Steve Colbert has a splendid take on the new biography of Steve Jobs: he pulls the book up on to his desk and then starts playing with it as though it were an iPad. He can’t swipe the pages, so he turns it upside down and then the portrait of Steve Jobs on the front cover “doesn’t even reorient”. There is nowhere to put the jack for his headset etc…
In fact, this is pretty much the same joke as was told a few months ago by an 18 month old French baby girl in this YouTube video:
This is all great fun. But its definitely more than fun. Kids who were born after the iPad are going to expect magazines and books to behave in the way that apps on tablets behave, because they are going to be apps. The charming French baby is really more than fed-up with the magazines that do not respond to her pointings and gestures, she coos with delight at the iPad as she plays with it, and an iPad is something that it is very easy for a baby or a toddler to play with. So the magazines and books have to get there fast, they need to be appy.
Tablets (which for the next couple of years means mostly iPads) are going to be play objects and incredible learning systems. And the way apps work on tablets is going to inform the way that we think that magazines and newspapers and similar resources should work, even while they are some of them still print objects.
We have begun to see this already in the way that physical magazines and books frequently now embody design elements and devices that are borrowings from the web — all those url’s we find scattered in text, and the ‘windows’ and ‘thumbnails’ that are used as decorative elements and referential pointers in Tables of Contents. It is as though the world of print knows that it is hurrying towards a digital future and is preparing for it by morphing in ways that will work better digitally. Surely this is one of the reasons why newspapers are going tabloid and magazine formats are gravitating to more standard dimensions. By the time that French baby is a teenager, books and magazines will surely have become primarily digital, but in the next few years it is likely that we will see an increasing tendency for ‘publications’ to duck and dive between their digital and their print states, to borrow for their print form, techniques and features from digital media. In its terminal phase, print design and typography will seize on digital affordances as eagerly as digital media borrows from print.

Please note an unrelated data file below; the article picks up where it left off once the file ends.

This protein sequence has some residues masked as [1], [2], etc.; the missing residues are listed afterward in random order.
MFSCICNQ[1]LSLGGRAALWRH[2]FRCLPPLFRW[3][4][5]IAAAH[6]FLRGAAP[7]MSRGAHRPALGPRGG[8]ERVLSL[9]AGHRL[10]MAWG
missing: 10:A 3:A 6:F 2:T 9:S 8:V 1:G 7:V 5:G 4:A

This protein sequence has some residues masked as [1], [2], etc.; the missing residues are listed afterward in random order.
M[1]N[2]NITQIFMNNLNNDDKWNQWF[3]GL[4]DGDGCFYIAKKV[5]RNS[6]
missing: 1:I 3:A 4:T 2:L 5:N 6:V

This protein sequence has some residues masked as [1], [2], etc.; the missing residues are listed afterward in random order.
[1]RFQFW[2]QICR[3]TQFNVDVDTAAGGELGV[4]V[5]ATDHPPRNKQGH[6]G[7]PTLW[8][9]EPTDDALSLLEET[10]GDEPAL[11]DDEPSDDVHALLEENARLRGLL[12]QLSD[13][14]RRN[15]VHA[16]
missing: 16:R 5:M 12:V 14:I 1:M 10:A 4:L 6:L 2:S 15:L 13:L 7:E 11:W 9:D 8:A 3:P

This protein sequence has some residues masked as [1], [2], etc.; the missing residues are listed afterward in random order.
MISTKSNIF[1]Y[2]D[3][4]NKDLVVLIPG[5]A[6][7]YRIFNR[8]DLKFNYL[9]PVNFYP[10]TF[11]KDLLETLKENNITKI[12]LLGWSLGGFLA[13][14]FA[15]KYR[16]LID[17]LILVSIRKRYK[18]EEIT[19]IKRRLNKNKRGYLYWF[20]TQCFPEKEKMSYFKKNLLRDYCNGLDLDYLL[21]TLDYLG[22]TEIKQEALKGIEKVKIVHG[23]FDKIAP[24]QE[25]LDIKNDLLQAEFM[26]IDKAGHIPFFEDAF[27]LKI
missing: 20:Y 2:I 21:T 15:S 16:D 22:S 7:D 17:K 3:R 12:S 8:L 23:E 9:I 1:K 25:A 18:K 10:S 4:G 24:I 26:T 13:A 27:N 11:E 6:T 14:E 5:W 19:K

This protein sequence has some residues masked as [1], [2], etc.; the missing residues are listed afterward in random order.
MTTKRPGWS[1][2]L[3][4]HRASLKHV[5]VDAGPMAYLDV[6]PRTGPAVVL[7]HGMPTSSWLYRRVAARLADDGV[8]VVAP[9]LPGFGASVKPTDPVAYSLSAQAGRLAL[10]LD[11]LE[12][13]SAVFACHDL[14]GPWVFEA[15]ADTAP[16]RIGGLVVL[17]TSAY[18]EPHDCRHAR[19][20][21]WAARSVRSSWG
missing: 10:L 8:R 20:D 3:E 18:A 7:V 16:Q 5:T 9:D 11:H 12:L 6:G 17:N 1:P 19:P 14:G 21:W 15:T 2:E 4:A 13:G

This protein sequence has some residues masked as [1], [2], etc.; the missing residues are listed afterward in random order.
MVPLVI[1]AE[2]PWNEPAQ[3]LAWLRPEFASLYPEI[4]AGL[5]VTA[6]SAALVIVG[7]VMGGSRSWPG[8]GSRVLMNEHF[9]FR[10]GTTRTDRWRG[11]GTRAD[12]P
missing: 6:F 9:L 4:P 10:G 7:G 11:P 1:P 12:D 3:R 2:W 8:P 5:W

That baby knows that a print object ought to be able to behave like a digital object, and she is absolutely right. When MarieClaire is a thoroughly digital version on the iPad it will be feasible to do what it looks as though it can already do. Magazines which use collage-style pages in the print version will at some stage allow the digital page to be disaggregated into its individual components. The baby should be able to rotate the manequin. Too often publishers and designers have thought that the challenge of the iPad would be answered if we could make a magazine into something quite different in its digital manifestation. That was a mistake: the challenge is to make it into something which is surprisingly the same, but more touchable, more digital, more graspable and more virtual. Not digital because different, but digital because surprisingly the same and better.